Partenaires

CNRS
Logo tutelle
Logo tutelle Logo tutelle


Rechercher

Sur ce site

Sur le Web du CNRS


Accueil du site > Jobs - PostDoc - These > PhD in theoretical chemistry on the development of a new method to determine accurately the structure of disordered porous carbons (M/F)

PhD in theoretical chemistry on the development of a new method to determine accurately the structure of disordered porous carbons (M/F)

par Nord & Ile de France - 22 février

PhD position offer in the CIRIMAT laboratory in Toulouse/ France (expected starting date : October 2019).

For more information and applications, please visit : http://bit.ly/2GFMeAx

Porous carbons are an important class of materials used in many applications including energy storage, gas storage, water treatment, and catalysis. In all cases, the characterisation of the porous materials, still challenging from an experimental point of view, is an essential step in order to understand and optimise the performance of the systems. One of the most important characteristics of a porous material is its pore size distribution (PSD). The recognized method to determine the PSD of a material is the adsorption isotherm analysis. This method, relatively easy to implement, is available in many laboratories. The determination of the PSD from the measured adsorption isotherms relies on different adsorption models developed over the years. These models go from the simple BJH method (Barrett, Joyner, Halenda) to more complex models based on classical density functional theory which can include a parameter related to the roughness of the surface. Nevertheless, even the latest models are still discussed regarding their ability to deal with the smallest pores or the presence of functional groups. Another drawback of the adsorption isotherm analysis is that it only provides the global pore size distribution. For microporous carbons, there is to-date no method to determine the arrangement of the different pore sizes in space. On a more local scale, atomistic structures are usually generated using input from experiments such as pair distribution functions (PDF). These are weighted histograms of atom-to-atom distances showing the likelihood of finding an atom pair separated by a certain distance. Unfortunately, the refinement of an amorphous structure from PDF is a multiple-solution problem and different methods (e.g. Hybrid Reverse Monte Carlo or Quench Molecular Dynamics) can end-up with structures having different characteristics (e.g. proportions of 5-/6-/7-membered rings) but similar PDF. It is then hard to assess precisely the quality of these structures.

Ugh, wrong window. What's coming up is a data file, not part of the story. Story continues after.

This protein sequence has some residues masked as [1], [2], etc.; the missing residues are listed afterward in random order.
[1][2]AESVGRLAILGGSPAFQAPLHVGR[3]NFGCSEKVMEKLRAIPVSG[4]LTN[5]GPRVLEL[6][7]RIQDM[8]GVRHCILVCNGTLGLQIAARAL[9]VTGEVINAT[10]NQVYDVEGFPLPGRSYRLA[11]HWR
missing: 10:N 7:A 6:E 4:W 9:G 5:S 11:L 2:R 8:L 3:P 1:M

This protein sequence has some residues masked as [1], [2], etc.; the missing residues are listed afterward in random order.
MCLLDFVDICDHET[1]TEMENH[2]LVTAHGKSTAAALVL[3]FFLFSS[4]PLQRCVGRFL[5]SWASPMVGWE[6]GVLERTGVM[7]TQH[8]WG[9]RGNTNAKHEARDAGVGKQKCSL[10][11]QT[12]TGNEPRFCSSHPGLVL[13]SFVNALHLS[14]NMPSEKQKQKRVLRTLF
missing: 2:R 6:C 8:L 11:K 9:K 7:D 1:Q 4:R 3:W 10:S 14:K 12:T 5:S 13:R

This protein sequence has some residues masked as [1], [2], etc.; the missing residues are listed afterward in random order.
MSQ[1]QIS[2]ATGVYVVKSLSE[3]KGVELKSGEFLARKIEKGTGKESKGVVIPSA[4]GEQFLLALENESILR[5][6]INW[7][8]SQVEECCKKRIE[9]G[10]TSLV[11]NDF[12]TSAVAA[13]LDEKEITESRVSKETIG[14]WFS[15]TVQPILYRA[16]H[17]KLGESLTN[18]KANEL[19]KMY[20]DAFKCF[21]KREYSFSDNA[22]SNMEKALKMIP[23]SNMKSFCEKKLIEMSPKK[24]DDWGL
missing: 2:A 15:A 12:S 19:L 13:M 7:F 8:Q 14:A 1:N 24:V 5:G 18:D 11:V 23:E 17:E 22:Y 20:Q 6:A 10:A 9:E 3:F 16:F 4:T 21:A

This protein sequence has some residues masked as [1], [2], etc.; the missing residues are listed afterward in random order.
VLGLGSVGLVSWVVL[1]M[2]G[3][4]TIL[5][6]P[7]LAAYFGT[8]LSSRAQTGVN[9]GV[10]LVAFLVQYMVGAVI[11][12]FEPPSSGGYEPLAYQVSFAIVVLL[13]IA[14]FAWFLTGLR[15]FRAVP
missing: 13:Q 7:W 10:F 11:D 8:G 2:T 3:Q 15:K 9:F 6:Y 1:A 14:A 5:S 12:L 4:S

The objective of this PhD project is to develop a new method to determine accurately the structure of disordered porous carbons. A first step will consist in calculating properties relevant to the determination of porous structures (adsorption isotherms, NMR spectra, PDF, …) for a number of carbon structures and adsorbed species. The aim of this study is to bring to light the differences in experimental results which could be observed for consistent changes in the system. For example, it will be possible to predict NMR spectra and PDF for small as well as large ions, and examine the evolution of the features with pore size variations. At this stage, it will also be possible to do isotherm adsorption measurements on mesoporous carbons with well-controlled structures as model systems. This should allow us to extract key properties, measurable experimentally, which can be used as constraints for the refinement of the structures. Indeed, one flaw of the existing methods is to consider experimental results in a disconnected way. The idea here is to develop a new method which would integrate experimental information from various sources as a set of constraints to limit the number of solutions for the determination of the porous structure. On the mesoscopic scale, the association of constraints from different experiments (with different electrolytes or temperatures) might be sufficient to determine more accurately the pore size distribution. On a more local scale, the objective is to develop a new Reverse Monte Carlo based technique including additional constraints (from NMR experiments for example). In a basic Reverse Monte Carlo simulation, applied to porous carbons, only the PDF of the carbon is used. Starting from a given configuration, random displacements of carbon atoms are done and a new PDF is calculated and compared to the previous one in order to decide if the move is accepted or rejected. This approach can be rendered more accurate by adding constraints in the acceptance criterion. For example, a constraint on the average chemical shift could be set : for each move, a new chemical shift would be determined and the agreement between the new chemical shift and the experimental results would be used in the acceptance or rejection of the move. The developed method will be tested first on carbons for which an atomistic structure is known before being applied to a larger set of materials.